Scottish Reformation Parliament

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Members of the Estate of Burgesses which supported the Protestant Reformation in the Scottish Parliament

The Scottish Reformation Parliament is the name given to the Scottish Parliament commencing in 1560 that passed the major pieces of legislation establishing the Scottish Reformation, most importantly Confession of Faith Ratification Act 1560;[1] and Papal Jurisdiction Act 1560.[2]

In 1559, John Knox returned to Scotland, marking a new effort in his battle to reform the nation. Until this time many Scottish Protestants were Lutherans such as Patrick Hamilton and George Wishart. However, upon the return of Knox from Geneva Scottish Protestants rallied around him and the Scottish Reformation came strongly under the influence of Calvinism.

Queen dowager Mary of Guise, acting as regent for her daughter Mary, Queen of Scots, had become keen to crush the Protestants and was determined to use force. Civil war appeared imminent, but each side shrank from the first step. Knox at once became the leader of the reformers. He preached against "idolatry" with the greatest boldness, with the result that what he called the "rascal multitude" began the "purging" of churches and the destruction of monasteries. Mary of Guise died in 1560, at which point Mary, then resident in France, gave permission for Parliament to meet in her absence. The work of the 'Reformation Parliament' was popularly acclaimed, but not formally ratified until seven years later.

Following the signing of the First Covenant in 1557 by the nobles and barons, Parliament abolished 1560 the jurisdiction of the Roman Catholic Church in Scotland with the Papal Jurisdiction Act.

A Reformed confession of faith was drafted by six ministers: John Winram, John Spottiswoode, John Willock, John Douglas, John Row, and John Knox. On 17 August 1560, the document was read twice, article by article, before the Parliament; and the Protestant ministers stood ready to defend "the cause of truth", in the event that any article of belief was assailed.

When the vote was taken, the Confession was ratified and adopted, and the church was organised along Presbyterian lines. The first General Assembly of the Church of Scotland met in Edinburgh, and the First Book of Discipline (1560) was drawn up. The Second Book of Discipline (1581) was ratified by Parliament in 1592 (see General Assembly Act 1592[3]). This definitely settled the Presbyterian form of polity and the Calvinistic doctrine as the recognised Protestant establishment in the country.

Process and Ceremony[edit]

The English correspondent Thomas Randolph described the ceremony surrounding the selection of the Lords of the Articles on 9 August 1560. The lords convened at Holyroodhouse then rode to the Tollbooth near St Giles. Mary, Queen of Scots was represented by the crown, mace and sword. After a speech by William Maitland, the articles of the peace with France were read and confirmed. The Lords of the Articles were chosen - these decided the agenda for the full parliament session. Then all the lords processed with the Duke to the Netherbow, and back to the Palace. The whole town wore armour, with trumpets sounding, and all other kinds of music. Randolph was confident the Lords of the Articles would commune on the "dysannullinge" of Papal authority.[4]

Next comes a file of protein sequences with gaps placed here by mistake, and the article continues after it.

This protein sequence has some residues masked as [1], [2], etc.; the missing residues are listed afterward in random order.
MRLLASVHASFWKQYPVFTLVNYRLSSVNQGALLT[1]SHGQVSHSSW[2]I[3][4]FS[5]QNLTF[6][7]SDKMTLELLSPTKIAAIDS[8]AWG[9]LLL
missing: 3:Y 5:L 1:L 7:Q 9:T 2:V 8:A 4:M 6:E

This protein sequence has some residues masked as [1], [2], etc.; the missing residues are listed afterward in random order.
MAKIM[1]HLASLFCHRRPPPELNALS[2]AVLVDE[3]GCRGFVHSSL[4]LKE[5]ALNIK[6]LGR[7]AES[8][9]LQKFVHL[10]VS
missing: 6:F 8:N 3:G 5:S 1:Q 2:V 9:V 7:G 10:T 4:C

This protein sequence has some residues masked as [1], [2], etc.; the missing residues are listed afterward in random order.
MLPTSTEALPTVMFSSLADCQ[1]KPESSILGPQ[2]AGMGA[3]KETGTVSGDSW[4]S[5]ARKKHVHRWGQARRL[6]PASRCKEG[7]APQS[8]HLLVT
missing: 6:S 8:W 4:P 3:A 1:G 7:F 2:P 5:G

The Confession of Faith was established by parliament on 17 August.[5] The Parliament also agreed on 16 August to pursue the marriage of Elizabeth I of England to James Hamilton, 3rd Earl of Arran. Randolph, "never saw so important matters sooner dispatched." When the first session of the Parliament was concluded the Duke of Châtellherault gave the Clerk Register a silver coin to have the proceedings recorded.[6] On the 26 August the Parliament approved the Treaty of Berwick (1560), and James Stewart, Earl of Moray requested and received special confirmation that the acts of the Lords of the Congregation were not unlawful. The authority of the Pope in Scotland was abrogated without contradiction.[7]

See also[edit]


  1. ^ "Statute Law: Confession of Faith Ratification Act 1560". Retrieved 2007-08-18. 
  2. ^ "Statute Law: Papal Jurisdiction Act 1560". Retrieved 2007-08-18. 
  3. ^ "Statute Law: General Assembly Act 1592". Retrieved 2007-08-18. 
  4. ^ Calendar of State Papers relating to Scotland, vol. 1 (1898), 456-459, Randolph to Cecill.
  5. ^ CSP Scotland, vol. 1 (1898), 462: Acts of the Parliaments of Scotland, vol. 2 (1814), 526-534.
  6. ^ CSP Scotland, vol. 1, (1898) 465, 466-467: Acts of the Parliaments of Scotland, vol. 2, (1814), 605-606.
  7. ^ Calendar State Papers Scotland, vol. 1, (1898), 473-474.